By MARTHA DERUAGE
RUNNING a small business during the Covid-19 pandemic is difficult but as people adapt to the new normal, business activities are slowly picking up, says a local tailor.
Jake’s Tailoring owner Julie Sailas Kia, who specialises in sewing meri blaus and Pacific design wear, said the initial lockdown last year had impacted many small-to-medium enterprises (SMEs), including hers, but as many people adapted to the new normal, business activities improved.
“When the new normal came into place, I relied on advertising my products online and using DHL Express to deliver my products to clients from across the nation,” Kia said.
Kia has clients from around the country including Milne Bay, Port Moresby, Chimbu, Rabaul, Madang, Bulolo, Madang, Kimbe, New Ireland, Western Highlands, Eastern highlands, Manus, East Sepik, Enga, West Sepik, Lae, Kainantu, Jiwaka, Northern and Tabubil in Western.
She also has clients in Brisbane and Melbourne.
There were even inquires for her products coming from people living in New Zealand, Fiji, the Solomon Islands and Vanuatu.
“When the Covid-19 hit PNG last year, I noticed a drop in my financial status because everyone was worried about the virus, business activities dropped,” she said.
“The restrictions imposed by the Government were bad for businesses. Big businesses were not really affected but SMEs were hard hit.”
The 28-year-old, from Gunangi, Sinasina-Yongamugl, Chimbu, came a long way from finishing school, handling odd jobs to owning a tailoring company.
It all started after Kia finished school in 2013 at the University of Natural Resources and Environment in East New Britain, but was unable to secure employment in the formal sector.
After graduation in 2014, she came to Lae, where her she grew up, to live with her parents while looking for a job.
After five years of searching in vain for a job, her mother, who also sews, decided to teach Kia how to sew.
Kia’s mum encouraged her to keep herself busy as well as make money to support herself while looking for a job.
“I bought a sewing machine and my mother took a day off from her busy schedule to teach me how to sew. I caught what she was able to teach from the first day,” she said.
“Within a month, I was able to master the art of sewing quality meri blouses,” she said.
Kia first started selling to individual customers.
“I would sew up to 60 to 70 and distribute it to women in Lae city, Goroka and Chimbu,” she said.
“I sold each for K25.
“When I noticed that the market was good, I bought more material from the Asian shops and started increasing the number of blouses I sew.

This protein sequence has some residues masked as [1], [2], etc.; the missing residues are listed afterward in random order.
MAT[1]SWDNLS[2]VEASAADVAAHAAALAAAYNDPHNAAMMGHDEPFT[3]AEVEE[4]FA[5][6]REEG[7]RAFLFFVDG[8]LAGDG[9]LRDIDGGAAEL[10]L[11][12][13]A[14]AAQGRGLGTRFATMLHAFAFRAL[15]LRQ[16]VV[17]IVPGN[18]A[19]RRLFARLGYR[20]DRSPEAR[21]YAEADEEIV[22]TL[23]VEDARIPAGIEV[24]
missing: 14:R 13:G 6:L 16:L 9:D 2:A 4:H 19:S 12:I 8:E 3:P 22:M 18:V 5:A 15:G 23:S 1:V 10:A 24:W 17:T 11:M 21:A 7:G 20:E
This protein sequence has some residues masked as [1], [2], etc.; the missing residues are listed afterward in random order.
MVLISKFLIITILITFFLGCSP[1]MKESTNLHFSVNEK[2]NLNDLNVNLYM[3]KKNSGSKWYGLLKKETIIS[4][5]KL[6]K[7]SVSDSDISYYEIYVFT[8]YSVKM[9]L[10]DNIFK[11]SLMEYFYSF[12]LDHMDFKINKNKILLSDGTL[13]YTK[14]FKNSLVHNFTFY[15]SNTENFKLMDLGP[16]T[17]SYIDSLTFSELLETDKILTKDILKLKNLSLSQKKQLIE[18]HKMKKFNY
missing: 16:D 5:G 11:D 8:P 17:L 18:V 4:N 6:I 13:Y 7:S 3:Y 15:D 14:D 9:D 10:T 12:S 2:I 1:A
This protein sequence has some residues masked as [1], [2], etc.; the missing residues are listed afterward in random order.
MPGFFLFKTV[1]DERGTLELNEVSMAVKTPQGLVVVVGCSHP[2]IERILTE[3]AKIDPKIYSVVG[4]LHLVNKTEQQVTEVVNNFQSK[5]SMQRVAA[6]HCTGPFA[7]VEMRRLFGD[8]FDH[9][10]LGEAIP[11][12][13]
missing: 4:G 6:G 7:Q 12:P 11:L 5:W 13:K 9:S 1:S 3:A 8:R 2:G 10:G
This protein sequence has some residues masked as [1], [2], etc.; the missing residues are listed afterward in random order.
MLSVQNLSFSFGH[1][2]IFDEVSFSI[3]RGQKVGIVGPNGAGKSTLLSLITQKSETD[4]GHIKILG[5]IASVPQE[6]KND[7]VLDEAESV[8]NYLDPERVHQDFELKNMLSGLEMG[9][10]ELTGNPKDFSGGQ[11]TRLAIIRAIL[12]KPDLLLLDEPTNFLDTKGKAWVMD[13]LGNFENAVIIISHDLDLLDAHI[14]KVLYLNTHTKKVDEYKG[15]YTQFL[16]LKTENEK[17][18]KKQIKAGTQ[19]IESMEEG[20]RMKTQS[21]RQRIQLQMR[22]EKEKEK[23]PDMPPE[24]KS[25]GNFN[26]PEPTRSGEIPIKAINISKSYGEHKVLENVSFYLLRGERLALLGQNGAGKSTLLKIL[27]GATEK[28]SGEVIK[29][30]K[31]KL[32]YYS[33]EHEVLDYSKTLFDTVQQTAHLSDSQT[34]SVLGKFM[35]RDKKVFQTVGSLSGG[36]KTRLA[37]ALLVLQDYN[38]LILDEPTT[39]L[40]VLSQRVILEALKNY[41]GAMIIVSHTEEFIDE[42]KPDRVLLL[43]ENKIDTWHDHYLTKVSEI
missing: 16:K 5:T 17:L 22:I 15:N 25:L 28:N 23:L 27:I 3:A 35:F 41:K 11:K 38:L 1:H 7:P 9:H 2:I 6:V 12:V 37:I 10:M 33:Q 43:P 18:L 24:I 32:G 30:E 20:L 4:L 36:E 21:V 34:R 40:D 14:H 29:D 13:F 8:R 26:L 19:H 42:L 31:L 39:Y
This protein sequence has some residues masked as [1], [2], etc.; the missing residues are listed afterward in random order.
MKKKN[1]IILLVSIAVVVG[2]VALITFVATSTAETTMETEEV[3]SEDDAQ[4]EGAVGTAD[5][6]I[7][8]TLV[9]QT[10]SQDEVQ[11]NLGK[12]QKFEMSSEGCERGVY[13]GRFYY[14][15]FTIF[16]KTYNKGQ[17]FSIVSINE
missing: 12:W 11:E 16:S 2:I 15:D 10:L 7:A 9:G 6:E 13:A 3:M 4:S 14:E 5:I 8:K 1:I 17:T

“Seeing that my customer base increased, I started advertising my products on social media – Facebook and WhatsApp.
“From there, interested customer and clients started making inquiries.
“My first delivery was to a woman from India who lives in Lae.
“From individual customers, I started selling for customers in bulk of 10 to 30 pieces.”
Seeing that the customer demand kept increasing, Kia bought another sewing machine in 2019 to cater for the increasing demand.
Kia also hired an assistant to help her sew.
In 2020, the demand went even higher as by now she had customers from all over the country. She bought another sewing machine and hired another woman to assist.
Kia, with the aim to provide quality products, bought an over-locker sewing machine that uses multiple threads to seam fabric while also overcasting to cover raw edges.
Despite the pandemic, she still works from home, sewing up to 100-plus blouses a day.
Kia currently employs four people, two who sew and two who knit.
When asked if she plans to expand Kia said: “I am is still looking to employ more people to help me sew and knit.
“I also have plans to expand to other centres.”
As usual, challenges like juggling motherhood and a business to keep food on the table for her young family was a struggle.
“My first born son is four and the younger one is a year and seven months so it is a struggle finding free time to sew,” she said.
Kia’s supportive husband is from Kerowagi, Chimbu.
Kia said other challenges at the moment was the pandemic, weather and regular PNG power outage.
“But, I believe in hard work and commitment so I continue to work hard,” she said.
“I thank God for the strength God has blessed me with.”
The highlights for Kia this year were having to register her business on March 30 with the Investment Promotion Authority and have all her products customised with her clothing label “Jake’s Tailoring”.
“To women out there, when you don’t get employed, do not think that it is the end for you, start from somewhere, take time and your hard work will pay off. Never give up when the journey gets tough,” Kia said.
“Don’t quit, only losers do.”
By MARTHA DERUAGE